"Franciscan peace is not something saccharine (...) Nor is it a kind of pantheistic harmony with forces of the cosmos (...) It is not Franciscan, but a notion that some people have invented! The peace of Saint Francis is the peace of Christ" (Pope Francis at Assisi).
I have decided to begin my review on this movie with the words of the Pope who clearly follows the profound footsteps of the great medieval saint at the dawn of the new century and the new millennium. Undeniably, saint Francis of Assisi has been, for centuries, an inspiring figure amongst both believers and non-believers and, consequently, a hero of the screen in recent decades. Although some great films have been made about him, most of them have appeared to be 'personal interpretations' rather than 'pious biopics' And we have the purely Hollywood product by Michael Curtiz, the ultra popular, a bit saccharine yet beautiful BROTHER SUN SISTER MOON, the intensely individualistic FRANCESCO GIULLARE DI DIO, the controversial FRANCESCO by Liliana Cavani. After the unsuccessful FRANCESCO by Michele Soavi, the movie by Fabrizio Costa appears to be a true surprise though it clearly bears resemblance to many TV productions and recent films of religious themes. In what way does it surprise us and refresh its thematic concern?
When I decided to see this film, a thought accompanied me not to look back at previous films but try to see it as a fresh, new vision at the same time deeply rooted in Franciscan spirituality. It seems to be primordial to state clearly that CHIARA E FRANCESCO, as the title suggests, is the very first movie which places both saints of Assisi as the true protagonists of the movie. Costa's film is equally the story of saint Francis as it is the story of saint Clare from the very start. Inseparable and profoundly linked protagonists whose lives are directed towards common experiences. Surely, most of the films about the saint depicted Clare as well but she was, in most cases, a supporting character if not marginal. Clare, inspired by the example of Francis, follows his footsteps in a more profound way. Let me focus on her portrayal in a more in-depth manner.
Many viewers will probably agree that there could be no better choice for the role than young, subtle, beautiful Mary Petruolo. As a newcomer, she is free to reveal all virtues of the figure. The young actress manages to handle the role with excellent skill of combining the magnetism on the screen with the spiritual growth that is necessary to be delivered in order to understand the character. While her scenes alternate with the scenes of Francis, her way to dedicate her life to God delivers perfect dramatic resonance. Portrayed along with her sister Agnes (Camilla Diana) and mother Ortolana (Antonella Fatori) alongside the context of the cruel uncle, the storyline is clear, absorbing and very educational. There are two scenes that make Clare unforgettable from this movie: the first being her visit to the prison in Perugia and giving bread to the prisoner, the second being Christmas at Greccio.
Francis of Assisi, "perhaps the only genuine successor of Jesus" (Aste) is portrayed by young actor Ettore Basi and again, it seems important to state: do not look back and compare him to Graham Faulkner, Mickey Rourke and others. He is different, yet, he carries the necessary aspect of Francis: lovable yet harsh, smiling yet serious. As a matter of fact, the storyline spans the whole life of Saint Francis and most of the events are portrayed in a biopic like manner from his conversion to the visit in Rome, to the visit in Holy Land and the meeting with the sultan, the stigmata, the wolf of Gubbio and death. All is handled with artistic sense and religious piety. The actor does a great job in that respect because he makes his character believable and close to modern audiences. At the same time, he is not someone who aims at "harmony with forces of the cosmos" but his conversion is rooted in "the gaze of the crucified Jesus" (reference to Pope Francis' words).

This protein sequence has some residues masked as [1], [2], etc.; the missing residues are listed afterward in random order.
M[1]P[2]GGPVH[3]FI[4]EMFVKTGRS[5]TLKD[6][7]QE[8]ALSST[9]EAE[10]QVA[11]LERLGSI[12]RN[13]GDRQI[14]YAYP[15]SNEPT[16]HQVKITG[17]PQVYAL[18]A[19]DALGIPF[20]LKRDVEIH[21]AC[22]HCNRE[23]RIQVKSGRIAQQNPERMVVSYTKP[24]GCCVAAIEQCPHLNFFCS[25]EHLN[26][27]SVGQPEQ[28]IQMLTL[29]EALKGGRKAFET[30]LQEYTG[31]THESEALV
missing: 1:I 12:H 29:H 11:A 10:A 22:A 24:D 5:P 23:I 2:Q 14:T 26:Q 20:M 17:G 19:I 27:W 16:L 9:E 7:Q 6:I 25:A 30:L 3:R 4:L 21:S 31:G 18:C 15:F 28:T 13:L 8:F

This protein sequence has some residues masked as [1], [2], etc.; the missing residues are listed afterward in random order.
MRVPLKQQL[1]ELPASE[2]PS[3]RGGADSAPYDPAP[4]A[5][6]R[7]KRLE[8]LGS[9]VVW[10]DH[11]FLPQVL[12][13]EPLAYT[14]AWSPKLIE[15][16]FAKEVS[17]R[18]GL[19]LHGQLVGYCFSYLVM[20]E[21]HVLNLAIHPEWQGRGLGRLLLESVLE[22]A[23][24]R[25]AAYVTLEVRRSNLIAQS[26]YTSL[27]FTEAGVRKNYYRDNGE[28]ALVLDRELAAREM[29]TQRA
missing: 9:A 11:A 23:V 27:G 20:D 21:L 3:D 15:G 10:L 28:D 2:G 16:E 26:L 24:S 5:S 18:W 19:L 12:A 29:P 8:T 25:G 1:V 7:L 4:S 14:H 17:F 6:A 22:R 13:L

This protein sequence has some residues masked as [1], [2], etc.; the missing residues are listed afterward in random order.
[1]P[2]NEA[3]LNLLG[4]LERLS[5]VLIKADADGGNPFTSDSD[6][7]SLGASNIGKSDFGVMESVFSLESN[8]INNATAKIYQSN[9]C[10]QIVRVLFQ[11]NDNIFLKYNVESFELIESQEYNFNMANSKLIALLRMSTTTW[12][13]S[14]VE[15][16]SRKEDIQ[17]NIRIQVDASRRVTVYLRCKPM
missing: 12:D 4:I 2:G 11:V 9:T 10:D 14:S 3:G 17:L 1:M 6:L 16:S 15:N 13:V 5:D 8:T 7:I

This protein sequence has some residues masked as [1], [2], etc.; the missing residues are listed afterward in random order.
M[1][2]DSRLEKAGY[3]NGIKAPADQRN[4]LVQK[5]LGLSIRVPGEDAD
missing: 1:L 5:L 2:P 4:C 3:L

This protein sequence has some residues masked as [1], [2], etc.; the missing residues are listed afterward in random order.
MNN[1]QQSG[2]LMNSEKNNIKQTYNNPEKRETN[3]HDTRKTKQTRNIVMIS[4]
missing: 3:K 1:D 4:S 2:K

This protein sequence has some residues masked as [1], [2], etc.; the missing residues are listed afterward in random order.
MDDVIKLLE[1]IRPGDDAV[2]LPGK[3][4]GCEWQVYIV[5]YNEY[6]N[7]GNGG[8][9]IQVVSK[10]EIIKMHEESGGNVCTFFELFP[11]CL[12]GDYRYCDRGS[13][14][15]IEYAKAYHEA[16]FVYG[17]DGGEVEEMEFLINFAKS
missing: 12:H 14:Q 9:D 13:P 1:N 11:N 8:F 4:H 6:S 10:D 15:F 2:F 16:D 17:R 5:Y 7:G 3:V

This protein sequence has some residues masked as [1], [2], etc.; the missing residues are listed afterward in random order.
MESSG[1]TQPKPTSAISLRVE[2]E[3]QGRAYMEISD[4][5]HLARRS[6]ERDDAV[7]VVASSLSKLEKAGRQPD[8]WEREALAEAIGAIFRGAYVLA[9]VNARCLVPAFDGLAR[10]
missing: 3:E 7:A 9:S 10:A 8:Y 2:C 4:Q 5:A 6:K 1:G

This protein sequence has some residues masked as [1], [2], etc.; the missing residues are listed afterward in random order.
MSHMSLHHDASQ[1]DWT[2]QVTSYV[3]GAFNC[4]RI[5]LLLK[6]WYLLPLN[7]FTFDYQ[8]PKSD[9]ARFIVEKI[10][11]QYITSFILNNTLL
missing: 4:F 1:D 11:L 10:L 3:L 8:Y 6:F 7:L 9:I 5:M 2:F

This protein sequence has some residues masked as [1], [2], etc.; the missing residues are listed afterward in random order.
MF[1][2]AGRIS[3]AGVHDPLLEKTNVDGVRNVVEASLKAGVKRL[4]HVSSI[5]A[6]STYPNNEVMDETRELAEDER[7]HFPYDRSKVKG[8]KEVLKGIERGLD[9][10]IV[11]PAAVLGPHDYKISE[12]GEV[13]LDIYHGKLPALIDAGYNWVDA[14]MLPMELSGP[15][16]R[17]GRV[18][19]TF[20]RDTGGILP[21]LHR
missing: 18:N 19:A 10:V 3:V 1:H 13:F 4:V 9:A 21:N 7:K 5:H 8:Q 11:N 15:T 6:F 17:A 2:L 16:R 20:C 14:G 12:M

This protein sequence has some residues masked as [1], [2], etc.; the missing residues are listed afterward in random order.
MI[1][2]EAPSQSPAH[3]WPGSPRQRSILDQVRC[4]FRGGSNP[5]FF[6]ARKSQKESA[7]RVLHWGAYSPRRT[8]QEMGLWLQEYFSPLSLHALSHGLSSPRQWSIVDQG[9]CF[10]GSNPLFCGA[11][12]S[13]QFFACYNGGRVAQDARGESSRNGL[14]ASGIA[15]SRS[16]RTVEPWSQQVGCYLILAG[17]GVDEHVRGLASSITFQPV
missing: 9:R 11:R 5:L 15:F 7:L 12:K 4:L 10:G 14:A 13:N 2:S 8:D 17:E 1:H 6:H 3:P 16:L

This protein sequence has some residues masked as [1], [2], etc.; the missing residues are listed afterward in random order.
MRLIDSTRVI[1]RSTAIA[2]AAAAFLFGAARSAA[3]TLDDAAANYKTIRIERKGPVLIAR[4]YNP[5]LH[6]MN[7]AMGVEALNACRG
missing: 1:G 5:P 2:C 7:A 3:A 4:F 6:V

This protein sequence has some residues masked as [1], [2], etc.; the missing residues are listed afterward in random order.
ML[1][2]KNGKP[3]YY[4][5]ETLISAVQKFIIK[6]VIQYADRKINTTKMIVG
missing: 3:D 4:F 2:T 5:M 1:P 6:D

Among the supporting casts, a notion must be made of Antonella Fatori, Angela Molina as Pica, Lando Buzzanca who creates a very vivid picture of Pietro di Bernardone, Gabrielle Cirilli as a very interesting character of Illuminato (a sort of saint Peter-like character who denies and asks for forgiveness), and Lando Buzzanca as Pope Innocent III.
Yes, the scene at the papal court is something I would like to make a broader notion of. Surely, it is not the emotional, visual and musical crescendo filmed at magnificent Monreale (as it was the case in Zeffirelli's movie) but a scene in between many that nicely delivers the contrast of two lifestyles. No one preaches anyone and yet both worlds are united by the power of the Gospel. Francis' submission to the pope is beautifully displayed in his passionate desire to live like Christ and his love to the Church he calls 'family' There is, of course, one historical mistake at the portrayal of pope Innocent III as the pope himself wrote in his DE SACRO ALTARIS MYSTERIO that "the Roman Pontiff does not use the shepherd's staff" (he is, however, showed to carry one here).
A great merit of the film is the music score by Marco Frisina. It escapes any associations with particular sub-cultures and harmoniously embraces simplicity and delight. The famous CANTICLE OF THE SUN as the thematic track is really beautiful and touching.
CHIARA E FRANCESCO pays tribute to Il Poverello and his first female follower. It echoes certain films that left their traces before and yet touches us in a new, refreshing way. That is, after all, the way things are about Francis and Clare ...do not look back but look ahead in order to see the new dawn within the renewal of living according to Gospel.
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